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Rocky path ahead for Sri Lanka’s small and mid-sized lenders, says Fitch

25 June 2019 12:02 am - 0     - {{hitsCtrl.values.hits}}


Sri Lanka’s small and medium-sized banks (SMBs) will have to brace for a turbulent period ahead, stemming from the weaker asset quality and pressure on profits among a host of other problems in a hobbling economy, Fitch Ratings said in a brief note on the club of seven banks.

Fitch Ratings, which analysed the profiles of the small and mid-sized banks operating in Sri Lanka, observed their high risk appetite and modest loss absorption buffers as key issues they are faced with, relatively to their larger counterparts. 

The rating agency noted that they are also preoccupied with their constant need to raise shareholder funds to beef up capital, to remain in line with the regulatory minimums, at a time when the performance fails to keep up with higher capital. 

“Other features are a small franchise, as reflected in a combined market share of 7 percent of total assets at end-2018, compared with 82 percent for the nine larger Fitch-rated banks in the country,” the rating agency stated.

Among the Fitch-rated SMBs are Nations Trust Bank PLC, Cargills Bank, Pan Asia Bank PLC, Union Bank PLC, Sanasa Development Bank, HDFC Bank and Amana Bank PLC. 
It was only last week Mirror Business showed how the asset quality had deteriorated among the Sri Lankan banks, reflecting a hard choice faced by them between growth and improving the asset quality in a bad economy. 

The Monetary Board this month cut the key policy rates by 50 basis points, sending a strong indication that it would remain dovish to stimulate growth through increased lending by the banks.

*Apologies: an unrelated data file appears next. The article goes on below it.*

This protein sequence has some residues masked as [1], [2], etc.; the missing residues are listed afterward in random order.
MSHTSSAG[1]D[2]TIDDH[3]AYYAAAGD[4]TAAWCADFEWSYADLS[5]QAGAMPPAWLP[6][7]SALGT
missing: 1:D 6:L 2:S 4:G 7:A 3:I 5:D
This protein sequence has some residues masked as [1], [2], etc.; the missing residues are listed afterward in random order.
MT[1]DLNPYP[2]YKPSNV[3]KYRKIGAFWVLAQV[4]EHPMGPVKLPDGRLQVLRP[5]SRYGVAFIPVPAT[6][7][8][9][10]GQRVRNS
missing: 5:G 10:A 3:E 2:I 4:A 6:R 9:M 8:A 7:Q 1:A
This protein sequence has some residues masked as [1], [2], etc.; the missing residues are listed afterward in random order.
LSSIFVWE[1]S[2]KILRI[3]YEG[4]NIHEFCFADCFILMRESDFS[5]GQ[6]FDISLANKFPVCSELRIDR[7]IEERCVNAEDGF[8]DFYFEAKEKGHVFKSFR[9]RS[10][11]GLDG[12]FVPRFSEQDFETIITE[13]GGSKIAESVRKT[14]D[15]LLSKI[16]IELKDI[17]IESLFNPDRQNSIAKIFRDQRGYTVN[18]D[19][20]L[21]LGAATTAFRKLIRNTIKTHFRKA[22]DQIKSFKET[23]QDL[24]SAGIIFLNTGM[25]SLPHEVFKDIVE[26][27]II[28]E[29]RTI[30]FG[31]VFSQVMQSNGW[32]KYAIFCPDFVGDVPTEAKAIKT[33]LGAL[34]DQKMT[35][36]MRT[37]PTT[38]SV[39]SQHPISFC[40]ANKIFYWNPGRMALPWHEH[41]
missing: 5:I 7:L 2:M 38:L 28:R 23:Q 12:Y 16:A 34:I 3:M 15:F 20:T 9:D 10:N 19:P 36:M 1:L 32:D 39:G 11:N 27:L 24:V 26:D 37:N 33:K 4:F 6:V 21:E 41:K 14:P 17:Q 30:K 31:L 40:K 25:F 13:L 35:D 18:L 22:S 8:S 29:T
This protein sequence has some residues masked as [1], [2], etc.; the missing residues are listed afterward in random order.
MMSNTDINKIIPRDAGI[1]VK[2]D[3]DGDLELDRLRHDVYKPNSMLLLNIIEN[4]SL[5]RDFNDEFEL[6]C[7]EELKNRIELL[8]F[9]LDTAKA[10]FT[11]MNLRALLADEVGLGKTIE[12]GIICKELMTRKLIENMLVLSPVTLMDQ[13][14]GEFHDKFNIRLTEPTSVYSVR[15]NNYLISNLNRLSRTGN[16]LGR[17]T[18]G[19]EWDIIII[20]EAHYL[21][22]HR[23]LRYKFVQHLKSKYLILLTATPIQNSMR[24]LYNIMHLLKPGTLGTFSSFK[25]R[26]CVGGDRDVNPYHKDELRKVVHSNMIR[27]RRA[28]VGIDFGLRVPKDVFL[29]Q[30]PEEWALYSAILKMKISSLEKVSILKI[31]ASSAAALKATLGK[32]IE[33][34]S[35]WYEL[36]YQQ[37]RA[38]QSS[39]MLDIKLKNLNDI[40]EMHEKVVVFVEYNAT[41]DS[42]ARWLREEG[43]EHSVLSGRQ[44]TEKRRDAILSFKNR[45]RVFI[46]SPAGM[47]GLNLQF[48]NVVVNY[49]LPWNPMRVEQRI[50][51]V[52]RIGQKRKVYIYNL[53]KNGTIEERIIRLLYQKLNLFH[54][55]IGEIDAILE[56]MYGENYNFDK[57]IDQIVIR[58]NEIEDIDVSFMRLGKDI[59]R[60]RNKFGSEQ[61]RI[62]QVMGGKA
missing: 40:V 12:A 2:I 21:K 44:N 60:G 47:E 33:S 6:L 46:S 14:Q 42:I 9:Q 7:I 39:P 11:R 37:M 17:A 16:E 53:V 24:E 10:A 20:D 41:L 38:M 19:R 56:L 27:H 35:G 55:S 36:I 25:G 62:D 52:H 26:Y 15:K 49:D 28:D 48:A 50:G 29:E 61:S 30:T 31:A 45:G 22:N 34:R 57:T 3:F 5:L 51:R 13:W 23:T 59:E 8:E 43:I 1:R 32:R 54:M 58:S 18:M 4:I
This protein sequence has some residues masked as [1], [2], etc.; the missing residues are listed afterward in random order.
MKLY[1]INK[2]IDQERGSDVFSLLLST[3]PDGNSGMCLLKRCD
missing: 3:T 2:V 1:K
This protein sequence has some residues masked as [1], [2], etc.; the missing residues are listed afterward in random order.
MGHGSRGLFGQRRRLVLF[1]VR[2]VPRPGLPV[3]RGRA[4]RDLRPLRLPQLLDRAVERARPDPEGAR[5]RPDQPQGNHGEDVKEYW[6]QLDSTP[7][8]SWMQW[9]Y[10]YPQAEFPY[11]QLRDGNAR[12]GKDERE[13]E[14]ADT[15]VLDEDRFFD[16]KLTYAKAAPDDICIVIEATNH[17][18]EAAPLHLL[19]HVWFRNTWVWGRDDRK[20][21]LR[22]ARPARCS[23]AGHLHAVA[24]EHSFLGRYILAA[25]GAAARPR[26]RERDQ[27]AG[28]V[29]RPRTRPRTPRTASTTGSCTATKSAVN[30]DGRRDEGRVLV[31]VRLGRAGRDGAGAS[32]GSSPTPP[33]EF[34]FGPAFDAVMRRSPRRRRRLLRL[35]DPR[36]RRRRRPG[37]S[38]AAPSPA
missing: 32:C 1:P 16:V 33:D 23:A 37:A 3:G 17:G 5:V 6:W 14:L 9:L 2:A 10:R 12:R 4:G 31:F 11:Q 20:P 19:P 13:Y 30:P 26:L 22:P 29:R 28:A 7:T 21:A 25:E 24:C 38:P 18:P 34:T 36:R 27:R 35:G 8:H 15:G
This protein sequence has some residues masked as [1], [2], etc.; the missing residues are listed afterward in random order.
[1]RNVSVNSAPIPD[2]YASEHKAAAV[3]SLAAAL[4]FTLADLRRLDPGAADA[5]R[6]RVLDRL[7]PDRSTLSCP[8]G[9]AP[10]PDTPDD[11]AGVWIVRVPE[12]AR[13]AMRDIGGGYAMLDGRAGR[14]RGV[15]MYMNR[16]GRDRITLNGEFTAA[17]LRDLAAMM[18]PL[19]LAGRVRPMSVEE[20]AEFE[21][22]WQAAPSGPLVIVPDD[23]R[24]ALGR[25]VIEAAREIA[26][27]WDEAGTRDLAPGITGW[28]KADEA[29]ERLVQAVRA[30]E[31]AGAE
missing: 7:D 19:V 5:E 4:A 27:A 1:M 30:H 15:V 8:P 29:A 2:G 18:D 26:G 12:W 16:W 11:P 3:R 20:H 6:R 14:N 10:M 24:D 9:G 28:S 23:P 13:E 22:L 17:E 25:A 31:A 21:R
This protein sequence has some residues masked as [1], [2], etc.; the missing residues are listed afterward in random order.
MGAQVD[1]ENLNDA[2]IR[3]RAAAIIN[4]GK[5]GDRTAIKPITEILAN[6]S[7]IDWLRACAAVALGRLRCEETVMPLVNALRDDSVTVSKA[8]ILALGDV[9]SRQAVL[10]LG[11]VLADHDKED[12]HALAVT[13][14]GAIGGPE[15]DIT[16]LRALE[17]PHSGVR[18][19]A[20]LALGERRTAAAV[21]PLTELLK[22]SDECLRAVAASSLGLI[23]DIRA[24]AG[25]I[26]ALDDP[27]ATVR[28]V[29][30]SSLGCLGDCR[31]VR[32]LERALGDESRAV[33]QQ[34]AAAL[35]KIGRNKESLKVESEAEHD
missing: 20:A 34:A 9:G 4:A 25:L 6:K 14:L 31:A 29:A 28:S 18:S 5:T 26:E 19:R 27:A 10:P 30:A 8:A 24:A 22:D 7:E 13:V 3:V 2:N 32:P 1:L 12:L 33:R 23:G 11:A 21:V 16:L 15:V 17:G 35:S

The banks are currently between the devil and deep blue sea, as further growth comes at a further cost to their asset quality, since business and consumer sentiments still remain sour. 
However, Fitch stated that small and mid-sized banks pursuing scale have a higher risk appetite than their larger counterparts. 

But their predominant exposure to retail and SME segments, which are believed to be more susceptible to economic cycles, are expected to leave them more vulnerable. 
“Small and mid-sized banks’ relatively high risk appetite, against a backdrop of a more challenging operating environment, exposes these banks to greater asset-quality pressure than their larger counterparts,” the rating agency said.

Their relatively thin capital buffers, compared to larger banks, would also make matters more challenging for them. 

“Capital raising is likely to continue across most small and medium banks. 

Pan Asia Bank, HDFC Bank, Amana and Cargills Bank need to raise equity capital to meet the enhanced regulatory capital requirements by end-2020,” Fitch stated. 
The rating agency nevertheless talked about “an aggressive” loan growth at a time banks brace for a more muted or de-growth in their portfolios. 

“Small and medium-sized banks’ capital buffers are likely to remain thin from aggressive loan growth, muted earnings and lingering credit risks. The median Fitch Core Capital ratio has remained higher than that of larger rated banks, although we view capital buffers as not being commensurate with the high risk appetite.” 

Fitch also forecast pressure on the operating profits of the small and mid-sized banks, resulting from the rising credit costs while the funding and liquidity profile would remain weaker than that of the larger counterparts, due to the weak deposit franchise. 

“Small and medium-sized banks’ lower median risk-adjusted profitability ratio than that of the larger banks reflects SMBs’ higher operating cost structures,” the rating agency noted. 



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